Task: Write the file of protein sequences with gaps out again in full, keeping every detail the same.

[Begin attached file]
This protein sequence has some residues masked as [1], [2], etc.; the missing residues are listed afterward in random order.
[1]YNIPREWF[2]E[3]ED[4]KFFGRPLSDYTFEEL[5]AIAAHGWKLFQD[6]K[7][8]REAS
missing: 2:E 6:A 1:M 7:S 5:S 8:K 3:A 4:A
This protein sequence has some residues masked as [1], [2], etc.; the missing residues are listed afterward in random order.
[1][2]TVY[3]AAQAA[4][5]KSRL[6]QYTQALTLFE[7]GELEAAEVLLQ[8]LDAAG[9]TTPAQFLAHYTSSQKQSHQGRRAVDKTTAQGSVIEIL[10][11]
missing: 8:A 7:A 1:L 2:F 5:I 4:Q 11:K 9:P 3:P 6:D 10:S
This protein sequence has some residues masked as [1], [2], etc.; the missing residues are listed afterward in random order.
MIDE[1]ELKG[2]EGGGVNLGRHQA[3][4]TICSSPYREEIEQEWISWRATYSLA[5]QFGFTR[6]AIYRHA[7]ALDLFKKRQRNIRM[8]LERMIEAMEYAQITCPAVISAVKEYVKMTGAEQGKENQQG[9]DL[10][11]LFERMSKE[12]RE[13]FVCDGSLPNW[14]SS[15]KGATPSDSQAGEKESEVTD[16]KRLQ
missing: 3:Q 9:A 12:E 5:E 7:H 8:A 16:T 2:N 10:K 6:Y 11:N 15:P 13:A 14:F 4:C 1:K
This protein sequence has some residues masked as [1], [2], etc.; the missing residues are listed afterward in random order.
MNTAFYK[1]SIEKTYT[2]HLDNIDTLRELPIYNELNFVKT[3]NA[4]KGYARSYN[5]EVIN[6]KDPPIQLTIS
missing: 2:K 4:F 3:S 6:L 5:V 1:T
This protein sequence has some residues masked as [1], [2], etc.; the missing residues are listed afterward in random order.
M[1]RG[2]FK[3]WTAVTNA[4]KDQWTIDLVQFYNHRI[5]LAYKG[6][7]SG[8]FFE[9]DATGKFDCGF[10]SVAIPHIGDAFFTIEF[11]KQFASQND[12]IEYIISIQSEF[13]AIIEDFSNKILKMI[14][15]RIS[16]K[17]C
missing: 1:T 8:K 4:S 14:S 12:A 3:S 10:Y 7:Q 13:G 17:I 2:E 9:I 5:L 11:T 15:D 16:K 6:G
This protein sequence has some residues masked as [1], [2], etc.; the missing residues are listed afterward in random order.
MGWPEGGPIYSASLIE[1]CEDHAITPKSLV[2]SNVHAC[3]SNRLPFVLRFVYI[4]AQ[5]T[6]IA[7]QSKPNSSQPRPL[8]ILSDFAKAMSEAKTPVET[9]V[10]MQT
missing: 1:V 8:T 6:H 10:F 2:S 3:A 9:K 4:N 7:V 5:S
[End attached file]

This protein sequence has some residues masked as [1], [2], etc.; the missing residues are listed afterward in random order.
[1]YNIPREWF[2]E[3]ED[4]KFFGRPLSDYTFEEL[5]AIAAHGWKLFQD[6]K[7][8]REAS
missing: 2:E 6:A 1:M 7:S 5:S 8:K 3:A 4:A
This protein sequence has some residues masked as [1], [2], etc.; the missing residues are listed afterward in random order.
[1][2]TVY[3]AAQAA[4][5]KSRL[6]QYTQALTLFE[7]GELEAAEVLLQ[8]LDAAG[9]TTPAQFLAHYTSSQKQSHQGRRAVDKTTAQGSVIEIL[10][11]
missing: 8:A 7:A 1:L 2:F 5:I 4:Q 11:K 9:P 3:P 6:D 10:S
This protein sequence has some residues masked as [1], [2], etc.; the missing residues are listed afterward in random order.
MIDE[1]ELKG[2]EGGGVNLGRHQA[3][4]TICSSPYREEIEQEWISWRATYSLA[5]QFGFTR[6]AIYRHA[7]ALDLFKKRQRNIRM[8]LERMIEAMEYAQITCPAVISAVKEYVKMTGAEQGKENQQG[9]DL[10][11]LFERMSKE[12]RE[13]FVCDGSLPNW[14]SS[15]KGATPSDSQAGEKESEVTD[16]KRLQ
missing: 3:Q 9:A 12:E 5:E 7:H 8:A 16:T 2:N 10:K 6:Y 11:N 15:P 13:A 14:F 4:C 1:K
This protein sequence has some residues masked as [1], [2], etc.; the missing residues are listed afterward in random order.
MNTAFYK[1]SIEKTYT[2]HLDNIDTLRELPIYNELNFVKT[3]NA[4]KGYARSYN[5]EVIN[6]KDPPIQLTIS
missing: 2:K 4:F 3:S 6:L 5:V 1:T
This protein sequence has some residues masked as [1], [2], etc.; the missing residues are listed afterward in random order.
M[1]RG[2]FK[3]WTAVTNA[4]KDQWTIDLVQFYNHRI[5]LAYKG[6][7]SG[8]FFE[9]DATGKFDCGF[10]SVAIPHIGDAFFTIEF[11]KQFASQND[12]IEYIISIQSEF[13]AIIEDFSNKILKMI[14][15]RIS[16]K[17]C
missing: 1:T 8:K 4:S 14:S 12:A 3:S 10:Y 7:Q 13:G 17:I 2:E 9:I 5:L 11:T 15:D 16:K 6:G
This protein sequence has some residues masked as [1], [2], etc.; the missing residues are listed afterward in random order.
MGWPEGGPIYSASLIE[1]CEDHAITPKSLV[2]SNVHAC[3]SNRLPFVLRFVYI[4]AQ[5]T[6]IA[7]QSKPNSSQPRPL[8]ILSDFAKAMSEAKTPVET[9]V[10]MQT
missing: 1:V 8:T 6:H 10:F 2:S 3:A 9:K 4:N 7:V 5:S